New data from the Congressional Budget Office (CBO) indicates that 27 million people are expected gain health insurance by 2017. Legislatures across the U.S. are examining both the health care workforce and health facilities within their states..
In many parts of the country—especially rural and frontier areas and low-income urban neighborhoods—the number of health care professionals, including those who provide primary care, is insufficient. In addition, some specialties are in especially short supply across the country, among them pediatric dentists and child psychiatrists.
Policymakers are charged with attempting to restrain rising health care costs while also helping to ensure that the health care workforce is appropriately distributed and delivers high-quality care. In attempting to meet these goals, states are taking action by developing and maintaining medical schools and residency programs, providing incentives to practice in underserved areas, as well as addressing health professionals scopes of practice.
The health care workforce also receives attention simply because it is a significant part of the nation’s economy. According to the Bureau of Labor Statistics, health care provides about 13.4 million jobs, including about 19 percent of all the wage and salary jobs that will be created between 2004 and 2014. The elderly population will grow faster than the total population between 2000 and 2010, increasing the demand for health services. Advances in medical technology will continue to improve the survival rate of severely ill and injured patients, who then may need extensive therapy and ongoing support.
The Role of the States
One of the main ways that states support health professionals is by providing general revenue appropriations for (mostly undergraduate) medical, dental, nursing and allied health education, including behavioral health professionals, pharmacists and others. In 2004-2005, medical school revenues from state and local government general funds totaled more than $4 billion.
State Medicaid programs are not obligated to pay for graduate medical education (GME), but since the inception of Medicaid in 1965, some states have used revenue to pay for a portion of GME. State support for GME may include some or all of the following:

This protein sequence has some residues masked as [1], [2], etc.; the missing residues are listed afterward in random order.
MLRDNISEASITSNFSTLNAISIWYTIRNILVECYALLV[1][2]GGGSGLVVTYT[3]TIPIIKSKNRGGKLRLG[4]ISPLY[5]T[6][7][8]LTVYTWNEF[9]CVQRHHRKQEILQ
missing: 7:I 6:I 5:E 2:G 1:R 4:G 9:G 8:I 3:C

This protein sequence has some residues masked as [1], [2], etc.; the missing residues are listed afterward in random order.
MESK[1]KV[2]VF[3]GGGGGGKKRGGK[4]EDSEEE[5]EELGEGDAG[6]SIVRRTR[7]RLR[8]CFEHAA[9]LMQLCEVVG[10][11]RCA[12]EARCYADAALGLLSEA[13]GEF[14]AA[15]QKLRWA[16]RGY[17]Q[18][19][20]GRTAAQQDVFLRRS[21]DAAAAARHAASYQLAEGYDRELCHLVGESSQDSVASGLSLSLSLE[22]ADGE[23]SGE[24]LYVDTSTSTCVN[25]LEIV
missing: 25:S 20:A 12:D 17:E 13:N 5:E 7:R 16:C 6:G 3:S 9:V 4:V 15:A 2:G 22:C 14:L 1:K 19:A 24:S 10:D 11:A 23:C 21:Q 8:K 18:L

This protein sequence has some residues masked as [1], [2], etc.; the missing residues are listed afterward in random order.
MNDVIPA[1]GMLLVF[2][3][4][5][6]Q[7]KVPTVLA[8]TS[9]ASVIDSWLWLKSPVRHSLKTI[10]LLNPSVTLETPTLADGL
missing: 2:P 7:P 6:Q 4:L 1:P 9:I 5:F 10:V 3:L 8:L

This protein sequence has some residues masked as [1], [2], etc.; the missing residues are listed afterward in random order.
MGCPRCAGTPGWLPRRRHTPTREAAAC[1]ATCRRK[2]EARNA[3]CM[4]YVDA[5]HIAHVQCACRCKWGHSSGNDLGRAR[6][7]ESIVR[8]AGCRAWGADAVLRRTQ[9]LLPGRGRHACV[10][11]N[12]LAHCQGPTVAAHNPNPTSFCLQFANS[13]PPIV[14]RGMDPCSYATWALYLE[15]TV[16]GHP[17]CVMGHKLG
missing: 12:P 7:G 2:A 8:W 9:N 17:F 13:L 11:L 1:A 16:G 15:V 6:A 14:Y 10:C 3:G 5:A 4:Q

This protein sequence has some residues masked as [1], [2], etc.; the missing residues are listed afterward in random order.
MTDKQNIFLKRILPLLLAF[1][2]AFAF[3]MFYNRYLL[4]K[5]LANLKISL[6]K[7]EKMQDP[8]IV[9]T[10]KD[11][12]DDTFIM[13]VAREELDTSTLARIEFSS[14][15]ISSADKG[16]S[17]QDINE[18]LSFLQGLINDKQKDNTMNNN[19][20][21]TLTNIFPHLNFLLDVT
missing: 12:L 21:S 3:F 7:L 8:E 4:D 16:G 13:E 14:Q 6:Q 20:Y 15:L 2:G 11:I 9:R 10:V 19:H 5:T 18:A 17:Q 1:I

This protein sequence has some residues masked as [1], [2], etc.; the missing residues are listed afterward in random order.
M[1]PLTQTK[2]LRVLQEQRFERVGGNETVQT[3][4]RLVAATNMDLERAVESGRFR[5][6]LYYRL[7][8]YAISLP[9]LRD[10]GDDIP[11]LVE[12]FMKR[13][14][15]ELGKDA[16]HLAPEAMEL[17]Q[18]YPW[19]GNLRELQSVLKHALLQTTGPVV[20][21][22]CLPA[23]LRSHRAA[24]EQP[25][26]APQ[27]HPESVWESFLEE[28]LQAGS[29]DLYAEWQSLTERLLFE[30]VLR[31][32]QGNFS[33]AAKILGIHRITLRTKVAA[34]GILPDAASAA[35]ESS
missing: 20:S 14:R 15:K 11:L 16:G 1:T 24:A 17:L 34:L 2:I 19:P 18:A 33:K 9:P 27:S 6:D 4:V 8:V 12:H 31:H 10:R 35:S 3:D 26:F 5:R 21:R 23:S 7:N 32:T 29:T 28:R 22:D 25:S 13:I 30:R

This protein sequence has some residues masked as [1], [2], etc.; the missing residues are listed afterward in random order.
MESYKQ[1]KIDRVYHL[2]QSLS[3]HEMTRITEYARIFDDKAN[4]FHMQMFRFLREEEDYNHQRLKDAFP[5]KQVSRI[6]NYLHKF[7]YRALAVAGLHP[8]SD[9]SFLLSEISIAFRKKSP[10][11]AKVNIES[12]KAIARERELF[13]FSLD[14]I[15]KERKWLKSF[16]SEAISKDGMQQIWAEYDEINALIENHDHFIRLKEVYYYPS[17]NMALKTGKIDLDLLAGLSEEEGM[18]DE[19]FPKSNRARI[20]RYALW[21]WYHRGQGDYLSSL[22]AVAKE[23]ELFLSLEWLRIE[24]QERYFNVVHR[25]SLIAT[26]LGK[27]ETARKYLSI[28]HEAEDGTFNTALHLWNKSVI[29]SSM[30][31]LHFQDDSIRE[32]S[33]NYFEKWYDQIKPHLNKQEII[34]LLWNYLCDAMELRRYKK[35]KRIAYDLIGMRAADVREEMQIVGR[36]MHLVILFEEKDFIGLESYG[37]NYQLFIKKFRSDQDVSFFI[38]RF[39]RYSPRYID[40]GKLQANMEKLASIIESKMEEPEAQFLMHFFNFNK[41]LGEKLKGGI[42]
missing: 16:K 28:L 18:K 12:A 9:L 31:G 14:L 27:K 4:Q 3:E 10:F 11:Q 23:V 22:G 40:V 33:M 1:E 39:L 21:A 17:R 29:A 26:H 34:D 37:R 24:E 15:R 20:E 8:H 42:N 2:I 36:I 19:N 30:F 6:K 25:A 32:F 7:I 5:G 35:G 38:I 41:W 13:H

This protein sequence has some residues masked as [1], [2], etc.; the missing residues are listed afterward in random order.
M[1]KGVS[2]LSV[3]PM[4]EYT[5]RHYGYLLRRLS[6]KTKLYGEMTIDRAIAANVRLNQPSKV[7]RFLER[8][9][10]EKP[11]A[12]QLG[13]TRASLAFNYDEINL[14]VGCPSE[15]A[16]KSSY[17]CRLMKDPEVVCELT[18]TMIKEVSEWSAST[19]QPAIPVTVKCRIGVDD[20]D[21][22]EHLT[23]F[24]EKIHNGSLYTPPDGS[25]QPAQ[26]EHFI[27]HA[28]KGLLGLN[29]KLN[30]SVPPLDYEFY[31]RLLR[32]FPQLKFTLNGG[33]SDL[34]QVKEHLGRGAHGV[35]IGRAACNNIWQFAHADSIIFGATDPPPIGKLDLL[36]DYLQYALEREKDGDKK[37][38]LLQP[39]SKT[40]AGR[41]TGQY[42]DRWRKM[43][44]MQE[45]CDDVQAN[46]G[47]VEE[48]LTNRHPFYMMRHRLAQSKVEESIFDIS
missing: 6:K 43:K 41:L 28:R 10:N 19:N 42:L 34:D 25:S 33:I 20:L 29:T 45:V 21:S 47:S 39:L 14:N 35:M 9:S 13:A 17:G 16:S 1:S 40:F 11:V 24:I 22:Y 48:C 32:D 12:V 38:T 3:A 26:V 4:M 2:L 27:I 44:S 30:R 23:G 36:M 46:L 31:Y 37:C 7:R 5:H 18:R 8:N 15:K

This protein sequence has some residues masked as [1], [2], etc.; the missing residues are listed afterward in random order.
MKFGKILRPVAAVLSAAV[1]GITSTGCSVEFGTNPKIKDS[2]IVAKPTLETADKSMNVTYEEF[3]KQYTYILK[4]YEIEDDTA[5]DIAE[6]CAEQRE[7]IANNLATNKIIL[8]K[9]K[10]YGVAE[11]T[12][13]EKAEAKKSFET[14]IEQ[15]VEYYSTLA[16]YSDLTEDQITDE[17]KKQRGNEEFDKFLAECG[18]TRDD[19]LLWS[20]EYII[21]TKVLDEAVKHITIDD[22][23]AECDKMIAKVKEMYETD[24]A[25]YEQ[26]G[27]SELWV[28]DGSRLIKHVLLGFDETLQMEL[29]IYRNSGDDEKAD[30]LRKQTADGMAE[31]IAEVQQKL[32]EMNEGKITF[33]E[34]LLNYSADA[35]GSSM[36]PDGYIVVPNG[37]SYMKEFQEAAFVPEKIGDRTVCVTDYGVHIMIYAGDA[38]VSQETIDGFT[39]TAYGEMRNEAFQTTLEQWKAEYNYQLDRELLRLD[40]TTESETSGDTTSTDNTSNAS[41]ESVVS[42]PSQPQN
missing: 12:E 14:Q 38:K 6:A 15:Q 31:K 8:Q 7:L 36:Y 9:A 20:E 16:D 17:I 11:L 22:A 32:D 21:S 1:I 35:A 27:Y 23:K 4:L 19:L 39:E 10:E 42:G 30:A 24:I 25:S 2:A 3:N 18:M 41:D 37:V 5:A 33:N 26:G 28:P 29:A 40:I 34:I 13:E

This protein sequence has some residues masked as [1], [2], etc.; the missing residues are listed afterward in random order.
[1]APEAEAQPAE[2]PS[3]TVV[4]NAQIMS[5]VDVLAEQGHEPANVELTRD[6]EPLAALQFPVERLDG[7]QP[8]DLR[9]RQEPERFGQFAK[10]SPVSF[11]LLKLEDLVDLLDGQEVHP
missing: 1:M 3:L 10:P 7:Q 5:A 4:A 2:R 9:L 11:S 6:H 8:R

Operating subsidies to teaching hospitals and clinics;
Direct support of clinical education programs such as residencies, internships and preceptorships; and
Medicaid reimbursement to hospitals for certain teaching costs.
Most states also appropriate funds for residencies in family medicine and primary care. Legislators in many states say support for residency training is one solution to the health care access problems many rural residents and indigent populations face. Recent studies also have found that state support is important to many nurse practitioner and physician assistant training programs.
Beginning in the 1980s, many states began to require that recipients of health professions scholarship and loan programs (in nursing, dentistry and some allied health fields) repay that assistance by practicing in a medically underserved area of the state for a set period of time. However, it is not clear how effective these initiatives have been in improving recruitment and retention of health professionals in these settings.
Hospitals and the States
"Hospitals are the cornerstone of our health care system – a system that has contributed to longer and better lives for Americans. Studies show that a person born in 2000 can expect to live more than three years longer than one born in 1980. But these advances have increased the demand for hospital care and the costs to provide that care." This description by the American Hospital Association (AHA) is one starting point for understanding the substantive role of hospitals, and in turn, the special role that state regulation and changing state laws play in U.S. health care.
For 2007, CMS projected that 30.8% of all "national health expenditures" in the U.S. went to hospitals. In 2006, the national hospital bill totaled almost $950 billion for nearly 39.4 million hospital stays. These charges do not include hospital outpatient care, emergency care for patients not admitted to the hospital, or physician fees for the admissions. In 2006, almost two-thirds of the national bill for hospital care was billed to two government payers, Medicare ($444 billion) and Medicaid ($135 billion), while $287 billion was billed to private insurance.
Community Health Centers and Clinics
Health centers are community-based organizations that provide populations who have limited access to health care with basic primary and preventive care. These include low income populations, the uninsured, those with limited English proficiency, migrant and seasonal farmworkers, individuals and families experiencing homelessness, and those living in public housing.
Resources on Community Health Centers
Community Health Center Spotlight. This feature highlights specific community health centers, relating stories about their role in promoting the health of their communities and discussing the unique public policy settings they operate within. Click here for past spotlights.
Frequently Asked Questions. This section addresses key questions about community health centers, from what they are and who they serve to what studies say about the role of health centers for health and the economy.
State Profiles. This feature examines select state actions that show innovation in the state role supporting community health centers.